Concentration is an elusive state of mind. Ironically, the more you think or worry about concentration, the less you're actually concentrating on the task at hand. That's why strategies to improve concentration usually approach it indirectly, by focusing on the elimination of distractions.
While there are few "quick fix" solutions for improving concentration, the first step is usually the same, whether you're having difficulties or just want to enhance your present ability. A thoughtful analysis of what distracts your concentration will often indicate the most effective course of action for improving it. A summary of typical disruptions is presented here to provide a framework for understanding your particular situation. For more detailed information on how to improve concentration, contact The Dyslexia Association of India™ at email@example.com.
What Disrupts Concentration
Students, especially those living in large families, often find concentration difficult because of noise, siblings, or an uncomfortable environment. For a lot of children this presents a unique challenge. Knowing where to find a quiet, comfortable, and distraction-free place to study is one of the simplest and most effective means of facilitating concentration. Your room is an old favourite, and sometimes the study room in your house where there is no TV or an empty lounge, even your school classroom, or common library meeting room can work well too.
Irregular sleep, exercise, and eating patterns can be the unsuspected cause of concentration difficulties. Many students don't realize the strong connection between physical health and intellectual functioning. Finding a regimen that works for you and sticking to it can help to maintain your brain at its physiological peak. Time management strategies such as planning study periods around your body's energy highs and lows will ensure that your physical ability to concentrate will be at its best.
Many children are not aware that as we perform tasks, including studying, we talk silently to ourselves. "Self talk" can be motivating — praising accomplishments, helping to sort out what to do next, monitoring progress and achievement. However, if it becomes overly evaluative or critical, self-talk can have a negative effect on concentration. Have you ever started to write a essay, then given up in frustration because you can't even get through the first paragraph? An overly critical "inner editor" may be the culprit. Comparing your abilities to that of other students and having unrealistic expectations about how long or well you "should" be able to concentrate may also contribute to negative self talk. With coaching, you can learn to manage this distracting internal chatter.
Students who recover from academic difficulties and go on to succeed at school often define their ability to turn things around in terms of motivation: "You must want to be here." "You must know why you're here." Sometimes difficulties with concentration can be attributed to uneasiness about a particular subject, a teacher who may not be reaching out to you, or just being at school. Strategies for dealing with difficulties in motivation range from a simple goal setting exercise to a detailed self-appraisal. You can also explore the concentration-motivation connection by talking to us at The Dyslexia Association of India™. Just send us an e mail or call us at the number on the website and you will be surprised at how much we can help and the extent to which we may be able to share with you what the path ahead is.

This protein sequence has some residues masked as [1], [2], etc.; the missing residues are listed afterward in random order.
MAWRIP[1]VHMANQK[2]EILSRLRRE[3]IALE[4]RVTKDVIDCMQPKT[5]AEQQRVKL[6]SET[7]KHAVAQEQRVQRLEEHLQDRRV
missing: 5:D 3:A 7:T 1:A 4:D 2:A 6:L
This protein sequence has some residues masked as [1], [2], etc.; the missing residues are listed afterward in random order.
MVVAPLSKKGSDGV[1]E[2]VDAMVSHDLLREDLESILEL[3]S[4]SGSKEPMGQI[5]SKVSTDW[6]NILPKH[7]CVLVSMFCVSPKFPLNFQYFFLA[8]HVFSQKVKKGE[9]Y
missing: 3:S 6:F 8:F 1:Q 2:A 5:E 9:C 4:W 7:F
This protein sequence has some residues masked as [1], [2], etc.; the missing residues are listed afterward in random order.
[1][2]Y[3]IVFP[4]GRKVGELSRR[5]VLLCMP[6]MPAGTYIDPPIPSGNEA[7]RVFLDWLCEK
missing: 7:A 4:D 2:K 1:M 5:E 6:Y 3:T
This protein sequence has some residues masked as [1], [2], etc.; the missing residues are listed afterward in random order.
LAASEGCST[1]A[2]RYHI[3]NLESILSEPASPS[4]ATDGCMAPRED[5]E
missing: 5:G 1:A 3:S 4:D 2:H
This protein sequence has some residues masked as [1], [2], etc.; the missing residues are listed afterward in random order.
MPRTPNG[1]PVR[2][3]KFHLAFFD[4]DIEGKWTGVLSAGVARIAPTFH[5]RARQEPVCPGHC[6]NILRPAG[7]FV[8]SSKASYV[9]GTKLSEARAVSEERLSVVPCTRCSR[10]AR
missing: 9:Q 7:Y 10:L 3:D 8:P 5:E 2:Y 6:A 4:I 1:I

You'll be one of the lucky few if you can make it through School without having to cope with studying through some personal disaster. Even something as commonplace as a breakup with a friend or the silent treatment from your close friend or friends can cause a major disruption in the ability to concentrate. For the most part, these disruptions are short term, and the ability to concentrate normally returns quickly. Serious situations, or minor ones which seem to carry on, warrant outside help. Consult the Dyslexia Association of India™ for, confidential assistance with personal issues.
Some students find that designating a time to think about a problem can help reduce the amount of time that their mind spends wandering. For example, when you notice that you're not concentrating, say to yourself something like, "I'll think about that at 4 o'clock." Then, at 4 o'clock or whatever time you choose, sit down and think through whatever is bothering you. Using a strategy like this can help you to stop blaming yourself for not concentrating and get you quickly back to work.
Remember brooding will not help. What you may be thinking about may have been forgotten by the friend who may have ‘hurt’ you. Carrying your hurt home will not help you anyway and neither will wasting time thinking about it. If you feel very stressed out, try to reach out to someone in the family you can trust. If you feel that they will ‘freak’ out and misunderstand you, call us and meet us. Nothing is so serious in the schools years that it cannot be managed sensibly by you.
Your mail goal in school is to improve your knowledge and broaden your academic and personal horizon. This will equip you with the necessary material evidence to follow the path that will give you happiness and satisfaction and ‘yep’ get you paid for it.